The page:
Social Welfare Surcharge (SWS) was introduced in the Finance Act, 2018, with the intent to fulfil the commitment of the Government to provide and finance education, health, and social security.
SWS is levied at a specified percentage on Basic Customs Duty (BCD), leviable on import of goods. Importers who are eligible to claim exemption on BCD by virtue of various customs duty exemptions and other exemptions under export promotion schemes such as Advance Authorisation, Export Promotion Capital Goods, Export Oriented Units, who have also been claiming exemptions on SWS. Further, importers use Duty Credit Scrips such as Merchandise/Service Export Incentive Scheme (Scrips) for payment of BCD and SWS. However, a Supreme Court (SC)’s Judgement of 2019, in the case of Unicorn Industries, has created a dilemma for the importers claiming exemption from SWS on imports where BCD itself is exempt and also in cases where SWS payment is made through Scrips.
The Hon’ble SC in the above judgement held that the exemption explicitly granted to specific duties of excise would not be automatically extended to other duties/cesses. The Directorate of Revenue Intelligence (DRI) has initiated enquiries against various importers, who have claimed exemption of SWS where BCD is exempt. The Central Board of Indirect Taxes and Customs (CBIC)) has also issued a Circular clarifying that the exemption provided for payment of BCD cannot be extended to SWS. Further, it has also been clarified that SWS cannot be paid by utilisation of Scrips and is required to be paid in cash. It was also clarified that in past cases where SWS has already been made by utilising the Scrips would be accepted as revenue duly collected and should not be disputed.
It is pertinent to note that the law introducing SWS mentions that it shall be levied and collected at the rate of 10% of BCD chargeable on such imported goods. It would thus be possible to argue that unless BCD is levied and collected on imported goods, SWS is not payable. As per the calculation provided under the law, the SWS will be ‘nil’ if BCD is exempt by virtue of any exemption. It is also important to note that the Hon’ble Supreme Court has in the case of SRD Nutrients held that, when Basic Excise Duty is ‘nil’, there cannot be any liability of Education Cess and Secondary & Higher Education Cess, and the same principle can be applied for a claim of exemption from SWS. Per contra, one may argue that that the terms ‘leviable’ and ‘chargeable’ employed in Section 25 (3) of the Customs Act, 1962, with the duty leviable being the statutory duty or the standard rate of duty and the duty chargeable being the duty post exemption or concession, and an exemption provided to BCD only suspends collection of BCD and not the other levy such as SWS.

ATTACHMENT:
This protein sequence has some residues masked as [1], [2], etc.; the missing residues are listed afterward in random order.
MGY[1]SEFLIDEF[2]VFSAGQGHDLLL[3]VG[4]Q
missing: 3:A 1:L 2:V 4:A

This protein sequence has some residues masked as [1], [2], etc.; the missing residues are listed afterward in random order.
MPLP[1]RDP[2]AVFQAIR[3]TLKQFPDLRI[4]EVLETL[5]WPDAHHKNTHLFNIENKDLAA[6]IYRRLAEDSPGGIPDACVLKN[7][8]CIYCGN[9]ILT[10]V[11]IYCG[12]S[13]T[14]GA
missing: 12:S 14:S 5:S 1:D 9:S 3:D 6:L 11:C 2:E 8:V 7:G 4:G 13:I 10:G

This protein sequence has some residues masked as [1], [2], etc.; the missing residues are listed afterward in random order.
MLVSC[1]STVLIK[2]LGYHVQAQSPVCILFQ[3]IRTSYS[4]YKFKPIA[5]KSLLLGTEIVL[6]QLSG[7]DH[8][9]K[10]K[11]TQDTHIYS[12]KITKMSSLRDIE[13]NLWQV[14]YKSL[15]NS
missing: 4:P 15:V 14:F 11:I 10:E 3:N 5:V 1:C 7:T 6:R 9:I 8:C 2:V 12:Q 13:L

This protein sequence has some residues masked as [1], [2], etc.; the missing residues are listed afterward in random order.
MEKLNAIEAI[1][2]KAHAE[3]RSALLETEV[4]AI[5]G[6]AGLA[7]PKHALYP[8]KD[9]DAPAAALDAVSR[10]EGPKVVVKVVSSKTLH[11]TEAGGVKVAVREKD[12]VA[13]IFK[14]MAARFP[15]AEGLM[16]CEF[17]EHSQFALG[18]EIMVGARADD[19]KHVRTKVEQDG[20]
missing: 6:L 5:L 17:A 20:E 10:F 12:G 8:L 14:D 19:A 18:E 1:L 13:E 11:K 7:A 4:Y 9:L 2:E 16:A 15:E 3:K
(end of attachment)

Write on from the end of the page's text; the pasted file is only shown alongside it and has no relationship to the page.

There may be multiple interpretations of the law and divergent views on the levy of SWS where BCD itself is exempt, and the Judgement in the case of Unicorn Industries with the subsequent clarification by the CBIC has invited litigation for importers. The importers are exposed to hardships and uncertainty due to divergent views and notices issued by DRI, where they have availed exemption from SWS.
It is the policy of the Government that the taxes shall not be exported. If SWS is levied on imported goods, it not only adds up to the cost of export products but also militates against the object and purpose of various Scrips and export incentive schemes.
There have been indications about the Government’s intention to contain unproductive litigations and avoid tax controversies which are at the cost of confidence of the business and trade. It is expected that Union Budget 2022 would address the concerns expressed on this count by suitable amendment to the law, to provide clarity that exemptions from BCD would permeate to SWC also to settle the disputes of the past where exemption of SWS has been availed and give clarity for future.